My subscription to Life expired, but I still have a subscription to Mad.

Monday, June 30, 2014


W296AO Last post, I mentioned hearing two stations on 107.1 MHz that I could not identify. Checking the channel today, I found only one station and it identified as WJMJ. I already have WJMJ in the log, but on a different channel (88.9 MHz), so what was I hearing on 107.1?

After a little research, I discovered that WJMJ has a translator station on 107.1 with the call sign W296AO. Playing 1960s oldies, it transmits 3 watts from the top of the Knights of Columbus Building in New Haven, 15 miles to my south-southwest, putting an S1 signal into the stock radio of my 2007 Subaru Outback Sport.

Thursday, June 26, 2014

Enhanced Ether

WLTW Enhanced VHF propagation was in the ether most of the day and I logged two new ones on channels that were blank in my FM log until yesterday.

WBLI at 1616 UTC transmitting 49 kW on 106.1 MHz 47 miles to my south-southwest in Patchogue, Long Island, New York. WBLI’s signal was an S-4 into the stock radio if my 2007 Subaru Outback Sport.

And from the top of the Empire State Building, 80 miles to my southwest came WLTW at 1623 UTC with an S-6 signal transmitting 6 kW on 106.7 MHz.

I also heard two stations on 107.1 MHz, but was unable to identify them.

Tuesday, June 24, 2014

A very cool radio

In the mid-1950’s, Philips introduced a refrigerator with a built-in radio. It was sold in Europe and as it ads proclaimed “even America does not know about it yet!”

Here is a French advertisement for the Radiofrigo.


Here are photos of the unit from an exhibit at Musee EDF Electropolis, Mulhouse in France:

Philips-radio-refrigerator_www Philips-radio-refrigerator-close-up_www

Monday, June 16, 2014

Band Still Open


After working three new ones during my lunch hour on Friday, I checked the band after dinner and the FM band was still open. And I worked two additional FM stations:

WTCC at 2251 UTC with an S-6 signal on 90.7 MHz transmitting 4 kW from Springfield, Massachusetts, 37 miles north-northeast.

WORC at 2300 UTC with an S-1 signal on 98.9 MHz transmitting 1,870 watts from Webster, Massachusetts, 56 miles east-northeast.

Equipment used was a C.Crane CC Radio 2E enhanced with its stock whip antenna.

Friday, June 13, 2014

Band Open


According to the VHF Propagation Map, propagation was good in my neck of the woods before I ventured out to my car to find some FM band DX.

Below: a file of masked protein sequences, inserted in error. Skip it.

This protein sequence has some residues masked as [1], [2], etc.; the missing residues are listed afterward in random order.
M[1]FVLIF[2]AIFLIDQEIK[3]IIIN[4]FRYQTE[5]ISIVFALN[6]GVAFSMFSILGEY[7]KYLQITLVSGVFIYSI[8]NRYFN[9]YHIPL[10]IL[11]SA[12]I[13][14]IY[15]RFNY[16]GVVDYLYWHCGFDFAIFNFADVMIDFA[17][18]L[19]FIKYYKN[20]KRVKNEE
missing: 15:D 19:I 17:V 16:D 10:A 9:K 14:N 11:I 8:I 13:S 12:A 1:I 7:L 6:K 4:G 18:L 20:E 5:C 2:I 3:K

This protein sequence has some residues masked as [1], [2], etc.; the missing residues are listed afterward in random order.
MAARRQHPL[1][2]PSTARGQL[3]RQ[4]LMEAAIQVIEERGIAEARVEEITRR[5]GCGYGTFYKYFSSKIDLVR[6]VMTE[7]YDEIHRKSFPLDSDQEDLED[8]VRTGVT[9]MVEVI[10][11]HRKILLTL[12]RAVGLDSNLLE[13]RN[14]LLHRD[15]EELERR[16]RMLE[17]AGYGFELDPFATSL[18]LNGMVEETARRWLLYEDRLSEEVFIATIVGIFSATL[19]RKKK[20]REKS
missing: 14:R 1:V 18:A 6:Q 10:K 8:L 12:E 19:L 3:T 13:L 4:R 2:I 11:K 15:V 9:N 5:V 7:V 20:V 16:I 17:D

I quickly logged two new stations that were on channels that were not in my log:

  • WQQQ on 103.3 MHz with an S-2 signal running 1.5 kW out of Sharon, Connecticut, 50 miles northwest
  • WKTU on 103.5 MHz with an S-3 signal running 17 kW out of Lake Success, Long Island, NY. The WKTU transmitter is actually located at the top of the Empire State Building in Manhattan, 81 miles southwest.

Then I tuned to other channels that were not in my log and found an S-1 signal on 101.9 MHz. The signal level was up and down. It disappeared completely a few times and it also became very strong - an S-7 signal - at one time. Turned out to be another new one: WCIB transmitting 50 kW from Falmouth, Massachusetts on Cape Cod, 110 miles east.

Equipment used was the stock radio and antenna of my 2007 Subaru Outback Sport (radio pictured above). And by the way, this DX session occurred during a heavy rainstorm with thunder rumbling in the distance.

Two More in the Log

WMOS Last night, I warmed up the CC Radio 2E Enhanced and tuned to 102.3 MHz to see if I could identify the classic rock station vying with WBAB for dominance of that channel. And at 2229 UTC, it identified as WMOS with an S-1 signal from Stonington, Connecticut, transmitting 3 kW 49 miles to my east-southeast.

Next, I checked all the channels that are empty in my log and found an S-2 signal on 99.7 broadcasting political nonsense talk. At 2239 UTC, it identified itself as WPRO in Providence, Rhode Island, running 39 kW 77 miles to my east-northeast.

Thursday, June 12, 2014

Two New New York Stations

WHUD F-_wbab

Nothing new on 90.1 MHz today, so I tuned slowly up the band parking my receiver on any channel not yet represented in my log.

At 1642Z, 100.7 MHz brought me WHUD transmitting 50 kW from Peekskill, New York, 58 miles to my west-southwest. It was a constant S-2 signal.

102.3 MHz was busy with two stations vying for my attention. At 1655Z, the station id for WBAB won the battle. Located in Dix Hills on Long Island, 55 miles to my south-southwest, WBAB was transmitting 6 kW. It’s signal was S-2, but at times, another station overtook it, but I could not positively identify it. So I will revisit 102.3 again real soon now. 

Wednesday, June 11, 2014



Deja vu yesterday: during my lunch hour, I tuned the stock radio in my 2007 Subaru Outback Sport to 90.1 MHz and added a new station to my log: classical music station WRXC in Seymour, Connecticut, running 45 Watts 19 miles to my west-southwest.

Like yesterday’s catch on 90.1, WRXC’s signal was not overwhelming, but there was no sign of the station (WUSB) I heard yesterday at the same time, same channel. Needless to say, I will try 90.1 again tomorrow.

Tuesday, June 10, 2014



Since returning from the Hamvention last month, I had not done much AM or FM broadcast band DXing. However, with the increased possibility of enhanced VHF conditions this time of year, I was motivated to start anew tuning around the FM band and I caught a new one today (my 80th FM station) at 1655 UTC: WUSB running 3.6 kW on 90.1 MHz out of Stony Brook, Long Island, New York. Located 46 miles to my south-southwest, the State University of New York radio station registered an S-3 on the virtual S-meter of the stock AM-FM radio in my 2007 Subaru Outback Sport.